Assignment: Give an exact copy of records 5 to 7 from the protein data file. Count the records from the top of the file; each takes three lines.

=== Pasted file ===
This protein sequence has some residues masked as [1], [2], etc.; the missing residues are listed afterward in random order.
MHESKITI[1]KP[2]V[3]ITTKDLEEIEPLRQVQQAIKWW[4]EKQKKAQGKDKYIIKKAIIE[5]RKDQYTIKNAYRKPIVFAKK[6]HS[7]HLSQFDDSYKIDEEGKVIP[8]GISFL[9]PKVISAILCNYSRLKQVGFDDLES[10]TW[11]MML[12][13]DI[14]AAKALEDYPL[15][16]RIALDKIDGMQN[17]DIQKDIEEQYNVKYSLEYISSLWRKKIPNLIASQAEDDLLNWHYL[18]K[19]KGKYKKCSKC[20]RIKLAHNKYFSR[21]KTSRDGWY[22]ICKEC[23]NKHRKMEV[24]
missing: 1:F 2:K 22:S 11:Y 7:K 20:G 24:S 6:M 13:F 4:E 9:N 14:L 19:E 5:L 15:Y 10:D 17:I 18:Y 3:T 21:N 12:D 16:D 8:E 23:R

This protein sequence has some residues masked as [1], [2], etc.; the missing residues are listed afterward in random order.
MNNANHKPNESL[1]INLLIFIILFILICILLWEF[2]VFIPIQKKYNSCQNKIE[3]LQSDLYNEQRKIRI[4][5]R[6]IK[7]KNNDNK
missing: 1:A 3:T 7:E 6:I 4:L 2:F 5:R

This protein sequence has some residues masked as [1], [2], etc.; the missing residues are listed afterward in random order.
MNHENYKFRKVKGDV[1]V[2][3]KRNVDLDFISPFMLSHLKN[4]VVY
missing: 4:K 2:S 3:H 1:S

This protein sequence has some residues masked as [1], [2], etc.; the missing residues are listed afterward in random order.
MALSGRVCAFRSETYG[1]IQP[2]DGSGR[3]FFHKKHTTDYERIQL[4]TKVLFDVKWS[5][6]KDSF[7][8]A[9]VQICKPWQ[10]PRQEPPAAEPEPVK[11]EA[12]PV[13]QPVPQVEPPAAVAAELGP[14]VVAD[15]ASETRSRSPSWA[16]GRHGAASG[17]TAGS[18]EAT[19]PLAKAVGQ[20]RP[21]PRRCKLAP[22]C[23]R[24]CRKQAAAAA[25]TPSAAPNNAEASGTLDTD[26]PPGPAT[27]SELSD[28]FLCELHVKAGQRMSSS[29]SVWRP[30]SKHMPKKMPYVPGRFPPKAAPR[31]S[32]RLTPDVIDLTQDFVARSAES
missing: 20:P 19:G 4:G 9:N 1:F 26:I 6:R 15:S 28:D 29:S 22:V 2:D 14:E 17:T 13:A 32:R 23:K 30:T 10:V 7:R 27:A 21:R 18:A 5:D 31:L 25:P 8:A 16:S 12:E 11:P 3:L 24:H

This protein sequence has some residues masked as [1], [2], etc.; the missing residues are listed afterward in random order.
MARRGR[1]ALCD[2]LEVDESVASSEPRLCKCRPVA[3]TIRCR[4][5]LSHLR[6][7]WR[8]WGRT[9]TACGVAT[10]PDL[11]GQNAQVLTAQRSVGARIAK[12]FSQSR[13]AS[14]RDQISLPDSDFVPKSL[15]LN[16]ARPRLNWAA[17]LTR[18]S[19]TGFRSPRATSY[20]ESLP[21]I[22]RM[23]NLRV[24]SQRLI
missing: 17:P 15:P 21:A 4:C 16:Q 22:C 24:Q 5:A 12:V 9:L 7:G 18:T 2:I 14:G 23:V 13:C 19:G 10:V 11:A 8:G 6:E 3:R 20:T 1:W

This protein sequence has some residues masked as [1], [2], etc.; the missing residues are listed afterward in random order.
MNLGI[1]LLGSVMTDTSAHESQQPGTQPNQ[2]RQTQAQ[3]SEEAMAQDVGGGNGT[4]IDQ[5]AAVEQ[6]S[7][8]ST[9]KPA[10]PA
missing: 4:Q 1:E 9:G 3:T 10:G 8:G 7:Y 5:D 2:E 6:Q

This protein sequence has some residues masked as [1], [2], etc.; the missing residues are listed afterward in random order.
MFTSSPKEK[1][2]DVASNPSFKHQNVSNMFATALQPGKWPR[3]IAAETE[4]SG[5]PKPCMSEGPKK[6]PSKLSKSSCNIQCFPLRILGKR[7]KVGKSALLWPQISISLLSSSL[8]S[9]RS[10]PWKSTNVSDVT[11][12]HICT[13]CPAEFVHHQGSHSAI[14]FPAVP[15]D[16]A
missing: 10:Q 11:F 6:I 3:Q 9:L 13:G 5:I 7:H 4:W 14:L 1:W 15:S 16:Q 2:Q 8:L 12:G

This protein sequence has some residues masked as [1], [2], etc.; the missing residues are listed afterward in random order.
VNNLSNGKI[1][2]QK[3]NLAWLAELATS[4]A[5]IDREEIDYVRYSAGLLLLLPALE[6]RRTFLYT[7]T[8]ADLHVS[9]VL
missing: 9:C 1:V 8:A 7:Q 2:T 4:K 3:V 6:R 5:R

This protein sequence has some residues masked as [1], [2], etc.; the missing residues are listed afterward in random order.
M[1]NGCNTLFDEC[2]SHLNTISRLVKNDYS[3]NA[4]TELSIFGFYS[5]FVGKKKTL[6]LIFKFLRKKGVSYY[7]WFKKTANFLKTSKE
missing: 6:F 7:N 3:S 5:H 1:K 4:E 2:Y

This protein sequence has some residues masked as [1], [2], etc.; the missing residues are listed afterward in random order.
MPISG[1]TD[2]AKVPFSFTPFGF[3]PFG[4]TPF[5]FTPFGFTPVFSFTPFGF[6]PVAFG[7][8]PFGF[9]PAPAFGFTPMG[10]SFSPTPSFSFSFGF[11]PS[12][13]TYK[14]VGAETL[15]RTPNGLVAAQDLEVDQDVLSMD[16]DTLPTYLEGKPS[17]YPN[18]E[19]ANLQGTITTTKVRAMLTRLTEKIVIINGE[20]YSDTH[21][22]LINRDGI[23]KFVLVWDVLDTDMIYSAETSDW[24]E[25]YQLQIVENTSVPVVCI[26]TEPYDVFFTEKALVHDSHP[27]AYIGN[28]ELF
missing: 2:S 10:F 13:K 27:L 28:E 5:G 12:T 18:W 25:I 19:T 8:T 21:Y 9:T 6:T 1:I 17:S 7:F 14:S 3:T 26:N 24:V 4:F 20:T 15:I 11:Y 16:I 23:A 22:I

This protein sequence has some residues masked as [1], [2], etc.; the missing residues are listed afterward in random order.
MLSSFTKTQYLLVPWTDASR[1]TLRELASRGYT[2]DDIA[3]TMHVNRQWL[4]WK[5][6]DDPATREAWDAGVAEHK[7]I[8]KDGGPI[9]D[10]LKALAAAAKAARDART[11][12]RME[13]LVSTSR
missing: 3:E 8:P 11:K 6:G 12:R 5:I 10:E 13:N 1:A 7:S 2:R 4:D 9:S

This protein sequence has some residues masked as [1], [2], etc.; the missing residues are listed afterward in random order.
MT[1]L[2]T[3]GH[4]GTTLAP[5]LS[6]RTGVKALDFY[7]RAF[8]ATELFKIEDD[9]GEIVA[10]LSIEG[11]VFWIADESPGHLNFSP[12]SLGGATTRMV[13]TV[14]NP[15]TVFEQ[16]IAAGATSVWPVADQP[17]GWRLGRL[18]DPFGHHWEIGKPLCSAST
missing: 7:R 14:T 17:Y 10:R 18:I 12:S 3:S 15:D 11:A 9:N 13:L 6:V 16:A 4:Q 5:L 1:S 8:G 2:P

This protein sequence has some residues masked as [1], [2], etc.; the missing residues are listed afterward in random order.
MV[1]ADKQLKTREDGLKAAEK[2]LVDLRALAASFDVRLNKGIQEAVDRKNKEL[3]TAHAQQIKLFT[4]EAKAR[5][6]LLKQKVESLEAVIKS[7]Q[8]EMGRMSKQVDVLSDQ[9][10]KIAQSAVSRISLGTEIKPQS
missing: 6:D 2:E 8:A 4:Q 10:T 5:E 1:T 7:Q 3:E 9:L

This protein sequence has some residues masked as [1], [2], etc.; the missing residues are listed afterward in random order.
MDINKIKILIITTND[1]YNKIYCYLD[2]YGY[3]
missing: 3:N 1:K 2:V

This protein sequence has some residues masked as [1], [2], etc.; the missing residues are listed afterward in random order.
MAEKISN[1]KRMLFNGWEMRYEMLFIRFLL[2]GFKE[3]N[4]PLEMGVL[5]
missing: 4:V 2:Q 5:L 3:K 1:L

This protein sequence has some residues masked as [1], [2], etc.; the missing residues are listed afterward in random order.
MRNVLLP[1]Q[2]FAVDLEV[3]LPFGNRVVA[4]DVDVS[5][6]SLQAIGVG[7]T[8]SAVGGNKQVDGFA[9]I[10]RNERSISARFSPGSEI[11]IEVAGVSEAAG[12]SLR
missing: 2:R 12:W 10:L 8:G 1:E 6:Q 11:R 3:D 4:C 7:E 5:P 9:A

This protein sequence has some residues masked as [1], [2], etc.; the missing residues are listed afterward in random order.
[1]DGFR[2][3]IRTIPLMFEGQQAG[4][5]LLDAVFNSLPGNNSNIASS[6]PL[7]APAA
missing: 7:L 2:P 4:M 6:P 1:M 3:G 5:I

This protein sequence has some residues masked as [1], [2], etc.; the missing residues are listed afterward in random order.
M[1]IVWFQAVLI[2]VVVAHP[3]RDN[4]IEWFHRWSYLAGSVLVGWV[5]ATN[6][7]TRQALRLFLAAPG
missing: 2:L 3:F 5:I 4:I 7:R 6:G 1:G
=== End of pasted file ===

This protein sequence has some residues masked as [1], [2], etc.; the missing residues are listed afterward in random order.
MARRGR[1]ALCD[2]LEVDESVASSEPRLCKCRPVA[3]TIRCR[4][5]LSHLR[6][7]WR[8]WGRT[9]TACGVAT[10]PDL[11]GQNAQVLTAQRSVGARIAK[12]FSQSR[13]AS[14]RDQISLPDSDFVPKSL[15]LN[16]ARPRLNWAA[17]LTR[18]S[19]TGFRSPRATSY[20]ESLP[21]I[22]RM[23]NLRV[24]SQRLI
missing: 17:P 15:P 21:A 4:C 16:Q 22:C 24:Q 5:A 12:V 9:L 7:G 18:T 2:I 14:G 23:V 13:C 19:G 10:V 11:A 8:G 6:E 3:R 20:T 1:W

This protein sequence has some residues masked as [1], [2], etc.; the missing residues are listed afterward in random order.
MNLGI[1]LLGSVMTDTSAHESQQPGTQPNQ[2]RQTQAQ[3]SEEAMAQDVGGGNGT[4]IDQ[5]AAVEQ[6]S[7][8]ST[9]KPA[10]PA
missing: 4:Q 1:E 9:G 3:T 10:G 8:G 7:Y 5:D 2:E 6:Q

This protein sequence has some residues masked as [1], [2], etc.; the missing residues are listed afterward in random order.
MFTSSPKEK[1][2]DVASNPSFKHQNVSNMFATALQPGKWPR[3]IAAETE[4]SG[5]PKPCMSEGPKK[6]PSKLSKSSCNIQCFPLRILGKR[7]KVGKSALLWPQISISLLSSSL[8]S[9]RS[10]PWKSTNVSDVT[11][12]HICT[13]CPAEFVHHQGSHSAI[14]FPAVP[15]D[16]A
missing: 10:Q 11:F 6:I 3:Q 9:L 13:G 5:I 7:H 4:W 14:L 1:W 15:S 16:Q 2:Q 8:L 12:G